“A creative life is an amplified life. It’s a bigger life, a happier life, an expanded life, and a hell of a lot more interesting life. Living in this manner—continually and stubbornly bringing forth the jewels that are hidden within you—is a fine art, in and of itself.”
― Elizabeth Gilbert,
For the past few years, I lived to support creativity. Working in arts administration can be a funny thing. You go into it because you’re drawn to creativity in some form or another. And, because you want to make a living and make a difference, you wind your way over to the business side of artistic endeavors. And, at least for me, that meant I inadvertently began to distance myself from the creativity that drew me there in the first place.
I loved my job, and I cherished most every moment of it. And there were certainly creative opportunities in the job. It just wasn’t the get-down-and-dirty kind of creativity that really uncovered the depths of my soul. It had to be more polished and professional, less revealing. Because government work doesn’t generally provide lots of space for vulnerability. I’m sure I could have found a way to weave creativity back into the fabric of my every day existence, but I never really found that balance.
I was inspired by the work I read in the grants that came across my desk. These were true artists — people devoting their lives to their craft. Seeing their devotion, passion and brilliance was moving. But comparison is a trap. Compared to these artists, I had little to contribute but my support and devotion. No originality. No artistic endeavor. Nothing good enough, at least. Comparison stopped me from even starting.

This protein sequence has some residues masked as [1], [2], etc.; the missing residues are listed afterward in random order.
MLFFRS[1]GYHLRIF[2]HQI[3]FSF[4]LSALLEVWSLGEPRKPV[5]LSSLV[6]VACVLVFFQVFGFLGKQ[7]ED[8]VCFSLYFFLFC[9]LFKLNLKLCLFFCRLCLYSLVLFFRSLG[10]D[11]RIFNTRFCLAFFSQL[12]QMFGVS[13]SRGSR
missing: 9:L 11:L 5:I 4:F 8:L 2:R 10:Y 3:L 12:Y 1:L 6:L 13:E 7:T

Beyond all that, the work of arts administration can be exhausting. At the end of the day, all I wanted to do was plop down in front of Netflix and binge. And that’s about the least creative undertaking there is.
At the end of last summer, I made a job/career transition. I left arts administration. I’m sure I’ll be back someday, because, like I said, I loved my work. But this time away has been significant. It’s given me the opportunity to refocus and center myself.
It’s reminded me that life is about creating. It’s not about sitting around and waiting for something to happen to you. It’s about intentionally choosing a path, and making a life that gets you there. It set us on the path toward adoption, giving us the time and energy to evaluate our lives and our direction and our goals. And it’s helped me remember self-expression. Writing, drawing, photography, painting — all those creative pursuits in which I barely qualify as amateur yet are so deeply engrained in my way of seeing and expressing — have again risen to the surface. They’ve grounded me again. I am no longer floating through life. My days feel more intentional. My evenings feel longer.
Plus, we got rid of Netflix. (Gasp!)
When I likely return to arts administration, I’ll have this newfound awareness. This memory of this moment in time where I was free to create without so much comparison and planning and strategy.
And, so, we’re creating. And we’re putting that creativity out into the world. We’d like to announce our little shop in it’s beginning stages. Making Three is an Etsy shop that Jeff and I have started as our creative outlet. It’s our way to fill our time with more than reruns. We don’t expect to make money, but any money we happen to be lucky enough to make will go toward funding our adoption journey — our quest to move from a family of two to a family of three.
Mostly, we’re excited to create this shop, and this life, together. Is it professional? No. Is it polished? No. Are we trained? No. But is it a happier, fuller, bigger, expanded, more interesting life?